In the talk, I was trying to achieve three things. The first goal was to give my audience a gut-level feel for random fluctuations and signal-to-noise ratios. I wanted to convey the same kind of rough, theorem-free intuition that physicists commonly use when approaching noisy data. The second and most important goal was to help my audience differentiate clearly between the "statistical significance" of a measured effect vs. the size of that effect. This is a distinction that the press almost never makes when reporting about scientific research. For that matter, even scholarly authors tend to equivocate on the different senses of the English word "significant" when it helps them further their agenda. Finally, I wanted to show people a toy model of a multiple regression, so that they could at least know what the experts are talking about when they present model coefficients or discuss "the problem of missing variables" in correlational studies.
In case anybody's interested, the Powerpoint document is here.
N.B., the presentation includes a map from American Scientist with no written explanation alongside it; that's because I spoke about the map off-the-cuff. The map is from an article by Howard Wainer that appears here; I also discuss Wainer's map in my pamphlet "Randomness and Reason", available here.
Danimal's GameJust in case statistics isn't everybody's idea of fun, I thought I'd also take a moment here to develop a comment that Danimal made on an earlier post. Danimal suggested an interesting variation of the standard change-a-word game:
Find a route from one four-letter word to another, but making changes only between neighboring letters in the alphabet, i.e. "b" can only become "a" or "c".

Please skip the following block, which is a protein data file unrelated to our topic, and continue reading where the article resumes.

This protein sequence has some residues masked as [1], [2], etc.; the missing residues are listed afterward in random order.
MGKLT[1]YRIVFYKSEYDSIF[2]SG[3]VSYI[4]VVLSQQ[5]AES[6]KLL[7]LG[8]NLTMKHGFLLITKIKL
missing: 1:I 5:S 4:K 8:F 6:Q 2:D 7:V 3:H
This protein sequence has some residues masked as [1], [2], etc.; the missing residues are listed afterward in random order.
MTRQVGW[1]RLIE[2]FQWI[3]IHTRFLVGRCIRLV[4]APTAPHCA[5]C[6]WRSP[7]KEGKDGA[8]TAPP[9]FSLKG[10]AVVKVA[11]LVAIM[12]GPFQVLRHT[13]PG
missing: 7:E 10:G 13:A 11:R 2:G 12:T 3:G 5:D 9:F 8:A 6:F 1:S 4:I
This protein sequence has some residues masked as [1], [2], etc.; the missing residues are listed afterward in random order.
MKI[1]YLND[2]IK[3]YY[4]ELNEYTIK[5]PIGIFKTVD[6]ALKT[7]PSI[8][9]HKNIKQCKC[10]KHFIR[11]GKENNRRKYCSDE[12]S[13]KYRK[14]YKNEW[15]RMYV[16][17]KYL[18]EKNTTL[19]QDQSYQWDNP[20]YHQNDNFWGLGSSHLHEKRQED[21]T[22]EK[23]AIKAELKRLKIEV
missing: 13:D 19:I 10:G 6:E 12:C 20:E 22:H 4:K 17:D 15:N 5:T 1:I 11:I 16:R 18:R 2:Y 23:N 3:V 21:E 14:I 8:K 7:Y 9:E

For example, we are allowed to change BELL to CELL, because B and C are neighboring letters in the alphabet. But we can't change CELL to TELL, because C and T are not neighboring letters.
As Danimal pointed out, the new constraint makes it difficult to design instances of this game by hand. A well-designed game, by the way, should satisfy the demand that the starting word and the ending word share no letters in the same position. The BELL example now shows the major difficulty: how are we ever going to get away from that E? Vowels aren't adjacent to one another!
This suggests the strategy of "pivoting" on a double-vowel combination, as in the following three-letter example:
SOY [note, we now have two vowels to work with]
SPY [thus we can pivot from the O to the second vowel]
Admittedly SOX is not a very appealing word, but this was the best I could do by hand.
Using the computer, I did manage to find a (single) viable four-letter instance of Danimal's game:
(A hint is here and the solution is here.)
Graphically speakingA fair move in Danimal's game is a fair move in the standard game, but the converse is not true. This means that Danimal's rule deletes edges from the standard connectivity diagram (over 90% of them). In other words, the adjacent-letter constraint shatters the standard game's supercontinent of words into hundreds of tiny atolls. The two largest atolls have twelve words each, as shown in the graphs below (spoiler alert!):
The movie below gives a fast review of all of the sizable atolls in Danimal's game. (A clearer version of the movie is here.)
People were kind enough not to send me any congratulatory emails last June 7th, which was roughly when I passed the halfway point of my table of American male life expectancy (see my earlier post on "The Prime of Life"). Today I'm 39 and officially celebrating the beginning of Life, Part II. Now: will it be the motorcycle or the convertible?